Car seats are one of the most important pieces of baby gear we buy for our little ones. With all the time our families spend in the car, it’s important to make sure everyone is safe and secure in their seats. Not only are the roads unpredictable, but car accidents are a leading cause of death and serious injury for both adults and children.
So how can you ensure your child is as safe as possible? Your first instinct might be to buy the most expensive car seat out there and hope for the best. But, really, that’s not the key to your child’s safety. Instead, the key is to ensure that your car seat is installed correctly and that you’re utilizing your car seat properly. From buckling up to bundling up, using your car seat properly is the best way to protect your precious backseat riders and get the most out of your car seat purchase.
Test your car seat knowledge! Can you spot the 7 things wrong with the installation and harnessing of this forward-facing car seat? In this video, I’ll show you the most common errors we see and how to fix them to keep your forward-facing rider safe in their seat!
On our blog, you will find a plethora of information on car seat safety, installation, care, and more. But still, there are some common car seat mistakes that parents might not even realize they are making! So today, we are sharing the top 10 most common car seat mistakes to help parents avoid these serious safety risks, and have peace of mind that their children are safe in their seats. Let’s get into it!
10 Common Car Seat Mistakes
Mistake One: Front-Face Too Early
Many states have motor vehicle laws that state that children cannot front-face until they’re 2 years old. Because of this, many parents assume that 2 years is the time you automatically flip to a front facing car seat. Although legal, this is not the best way to keep your child safe in their seat. Your child is less likely to be killed or seriously injured in a crash if they’re in a rear facing car seat. So keep them backwards until they’ve reached the max height or weight limit on their seats. Learn more about rear vs. forward facing, here.
Mistake Two: Low Chest Clip
The chest clip has a very important job: it keeps the harness straps in the right spot on your child’s shoulders, so that the harness straps can do their job if a crash happens. If the chest clip is too low, then the harness straps might slide off your child’s shoulders. If the harness isn’t in the right spot, then your child’s body will be able to move way too much during a crash. And in an extreme case, their entire body could even be ejected from their car seat! So if this sounds scary, that’s because it is. Line that chest clip up with your child’s armpits so that the harness stays in the right position!
We will note here that chest clips are a really misunderstood car seat feature: you might hear people tell you that the chest clip is what restrains the child. Or that a low chest clip will puncture your child’s abdominal organs in a crash. These scary myths aren’t true!
Like we said, the chest clip is a positioning device. During a crash, it may break open or slide down the harness straps due to the amount of force — and all of this is A-okay, because by the time the crash occurs, it’s already done its job! And, because the chest clip often moves or breaks during a crash, there is no need to worry that it’ll cause your child any injuries on its own. The risk of a low chest clip is a poorly positioned harness, which CAN cause injuries — but the chest clip itself won’t hurt your child in a crash!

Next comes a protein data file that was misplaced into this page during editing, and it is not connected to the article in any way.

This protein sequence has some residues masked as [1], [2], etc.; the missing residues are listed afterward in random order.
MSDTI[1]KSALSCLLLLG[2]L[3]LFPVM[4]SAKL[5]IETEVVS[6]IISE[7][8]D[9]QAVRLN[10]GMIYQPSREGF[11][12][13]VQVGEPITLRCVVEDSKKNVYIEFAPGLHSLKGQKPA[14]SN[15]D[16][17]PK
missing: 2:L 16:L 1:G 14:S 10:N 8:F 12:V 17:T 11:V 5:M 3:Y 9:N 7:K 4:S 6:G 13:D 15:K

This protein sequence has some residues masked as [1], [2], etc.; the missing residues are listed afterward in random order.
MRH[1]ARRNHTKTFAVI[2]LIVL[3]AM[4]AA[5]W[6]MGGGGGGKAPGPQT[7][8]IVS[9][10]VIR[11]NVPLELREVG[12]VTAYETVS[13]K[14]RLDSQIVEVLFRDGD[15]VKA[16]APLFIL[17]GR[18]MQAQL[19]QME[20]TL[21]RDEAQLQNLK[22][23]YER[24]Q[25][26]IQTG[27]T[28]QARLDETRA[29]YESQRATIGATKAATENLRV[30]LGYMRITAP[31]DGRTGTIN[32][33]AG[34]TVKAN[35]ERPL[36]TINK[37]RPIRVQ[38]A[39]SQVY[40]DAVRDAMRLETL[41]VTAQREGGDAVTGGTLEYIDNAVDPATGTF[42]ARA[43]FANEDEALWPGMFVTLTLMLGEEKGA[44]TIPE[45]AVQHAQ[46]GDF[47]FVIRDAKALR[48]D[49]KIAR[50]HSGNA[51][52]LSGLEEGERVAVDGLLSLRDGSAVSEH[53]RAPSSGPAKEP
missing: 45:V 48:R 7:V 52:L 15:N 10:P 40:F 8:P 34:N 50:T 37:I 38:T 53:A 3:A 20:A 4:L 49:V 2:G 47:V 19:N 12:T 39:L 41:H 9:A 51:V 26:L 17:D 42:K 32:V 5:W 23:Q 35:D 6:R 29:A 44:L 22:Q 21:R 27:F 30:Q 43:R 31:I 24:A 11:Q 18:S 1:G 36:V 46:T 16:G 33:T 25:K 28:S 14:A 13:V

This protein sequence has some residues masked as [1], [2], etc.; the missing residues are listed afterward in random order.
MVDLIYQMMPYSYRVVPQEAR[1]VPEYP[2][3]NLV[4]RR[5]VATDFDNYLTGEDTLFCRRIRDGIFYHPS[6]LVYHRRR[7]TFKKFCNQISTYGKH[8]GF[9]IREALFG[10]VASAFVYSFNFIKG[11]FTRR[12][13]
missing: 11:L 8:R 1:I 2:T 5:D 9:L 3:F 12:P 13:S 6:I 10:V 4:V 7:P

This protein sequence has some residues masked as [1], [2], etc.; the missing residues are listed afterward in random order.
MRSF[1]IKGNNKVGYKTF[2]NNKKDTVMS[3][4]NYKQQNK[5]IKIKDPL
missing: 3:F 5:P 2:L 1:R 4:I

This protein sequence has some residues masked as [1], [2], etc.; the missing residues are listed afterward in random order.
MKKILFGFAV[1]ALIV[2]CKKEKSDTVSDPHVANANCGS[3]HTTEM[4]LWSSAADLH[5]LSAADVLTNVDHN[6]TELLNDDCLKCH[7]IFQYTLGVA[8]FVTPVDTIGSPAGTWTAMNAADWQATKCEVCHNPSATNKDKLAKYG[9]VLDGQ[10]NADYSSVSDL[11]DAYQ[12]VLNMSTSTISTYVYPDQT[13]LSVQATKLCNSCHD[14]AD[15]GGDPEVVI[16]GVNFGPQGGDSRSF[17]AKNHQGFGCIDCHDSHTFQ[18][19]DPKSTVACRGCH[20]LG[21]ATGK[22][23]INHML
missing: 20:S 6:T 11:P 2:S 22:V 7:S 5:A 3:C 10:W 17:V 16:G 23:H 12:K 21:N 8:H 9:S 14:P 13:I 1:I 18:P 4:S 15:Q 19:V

Mistake Three: No Top Tether
This common mistake often takes place during installation. When you flip your child around from rear-facing to forward-facing, there is a required top tether that keeps the seat from tipping forward in a crash. Because this part of the car seat is not usually utilized during the rear-facing installation, parents often forget to attach it during that second stage of the car seat’s journey. Without the top tether, the top part of your child’s forward-facing car seat will be able to fly forward in a crash, and this can contribute to head injuries. The top tether is an easy and powerful way to reduce this risk by a lot! As you transition to the forward-facing stage, keep this common mistake in mind and ensure proper installation.
If your child is in a forward-facing car seat with a harness, it has a top tether anchor. USE IT!
When a car seat is tightly installed, and the top tether anchor is in proper use, it limits a forward-facing car seat from tipping forward by 4-6+ inches. By limiting that movement, you are protecting your child’s head from hitting the vehicle seat in front of it, the door or console, or a fellow passenger in a car crash. A correct and tight installation plus a top tether truly is a life-saving combination!
Mistake Four: One Inch Rule
Though there is both a height and weight limit for various car seat modes, these are not the only ways in which your child can outgrow their seat. Torso height matters as well. A child could be below the height limit, however, if much of their height is in their torso, they might be too tall for their rear facing seat. When they’re rear facing, your child needs to be one inch below the top of the car seat shell or headrest so that the car seat can do its job and protect their noggin!
The one inch rule only applies to rear-facing seats.
For forward-facing harnessed seats or boosters, the rule is different: your child’s head can extend over the top of their car seat headrest, as long as their ears are below the top (and, of course, their harness is properly fitted!). Even adults should make sure they have head support to the tops of their ears. This helps protect against whiplash injuries!